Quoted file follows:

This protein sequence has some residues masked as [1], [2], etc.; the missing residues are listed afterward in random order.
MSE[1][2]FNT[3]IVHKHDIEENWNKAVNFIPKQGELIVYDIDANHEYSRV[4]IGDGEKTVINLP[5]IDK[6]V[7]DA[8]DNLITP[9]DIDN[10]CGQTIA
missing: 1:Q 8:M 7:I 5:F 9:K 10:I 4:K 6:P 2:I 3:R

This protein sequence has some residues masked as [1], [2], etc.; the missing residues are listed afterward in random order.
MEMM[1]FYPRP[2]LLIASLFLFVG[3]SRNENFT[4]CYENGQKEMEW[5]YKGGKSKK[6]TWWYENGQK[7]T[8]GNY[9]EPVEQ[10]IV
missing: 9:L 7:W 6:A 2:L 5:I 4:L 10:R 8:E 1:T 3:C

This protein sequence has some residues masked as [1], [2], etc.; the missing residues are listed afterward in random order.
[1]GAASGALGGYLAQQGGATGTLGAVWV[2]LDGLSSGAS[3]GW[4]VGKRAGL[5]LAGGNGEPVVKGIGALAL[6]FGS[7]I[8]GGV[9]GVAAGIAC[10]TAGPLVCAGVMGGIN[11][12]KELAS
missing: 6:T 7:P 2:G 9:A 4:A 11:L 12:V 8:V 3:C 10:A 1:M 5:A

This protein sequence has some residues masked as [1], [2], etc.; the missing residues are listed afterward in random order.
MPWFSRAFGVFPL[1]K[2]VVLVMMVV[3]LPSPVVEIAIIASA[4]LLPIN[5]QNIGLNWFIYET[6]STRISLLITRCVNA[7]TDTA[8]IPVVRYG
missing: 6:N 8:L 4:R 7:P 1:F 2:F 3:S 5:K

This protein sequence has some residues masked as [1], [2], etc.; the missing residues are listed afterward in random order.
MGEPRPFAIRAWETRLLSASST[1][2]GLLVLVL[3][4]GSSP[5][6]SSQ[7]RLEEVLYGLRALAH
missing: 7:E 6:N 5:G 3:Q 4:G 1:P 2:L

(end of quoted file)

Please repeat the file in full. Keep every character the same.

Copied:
This protein sequence has some residues masked as [1], [2], etc.; the missing residues are listed afterward in random order.
MSE[1][2]FNT[3]IVHKHDIEENWNKAVNFIPKQGELIVYDIDANHEYSRV[4]IGDGEKTVINLP[5]IDK[6]V[7]DA[8]DNLITP[9]DIDN[10]CGQTIA
missing: 1:Q 8:M 7:I 5:F 9:K 10:I 4:K 6:P 2:I 3:R

This protein sequence has some residues masked as [1], [2], etc.; the missing residues are listed afterward in random order.
MEMM[1]FYPRP[2]LLIASLFLFVG[3]SRNENFT[4]CYENGQKEMEW[5]YKGGKSKK[6]TWWYENGQK[7]T[8]GNY[9]EPVEQ[10]IV
missing: 9:L 7:W 6:A 2:L 5:I 4:L 10:R 8:E 1:T 3:C

This protein sequence has some residues masked as [1], [2], etc.; the missing residues are listed afterward in random order.
[1]GAASGALGGYLAQQGGATGTLGAVWV[2]LDGLSSGAS[3]GW[4]VGKRAGL[5]LAGGNGEPVVKGIGALAL[6]FGS[7]I[8]GGV[9]GVAAGIAC[10]TAGPLVCAGVMGGIN[11][12]KELAS
missing: 6:T 7:P 2:G 9:A 4:A 11:L 12:V 8:V 3:C 10:A 1:M 5:A

This protein sequence has some residues masked as [1], [2], etc.; the missing residues are listed afterward in random order.
MPWFSRAFGVFPL[1]K[2]VVLVMMVV[3]LPSPVVEIAIIASA[4]LLPIN[5]QNIGLNWFIYET[6]STRISLLITRCVNA[7]TDTA[8]IPVVRYG
missing: 6:N 8:L 4:R 7:P 1:F 2:F 3:S 5:K

This protein sequence has some residues masked as [1], [2], etc.; the missing residues are listed afterward in random order.
MGEPRPFAIRAWETRLLSASST[1][2]GLLVLVL[3][4]GSSP[5][6]SSQ[7]RLEEVLYGLRALAH
missing: 7:E 6:N 5:G 3:Q 4:G 1:P 2:L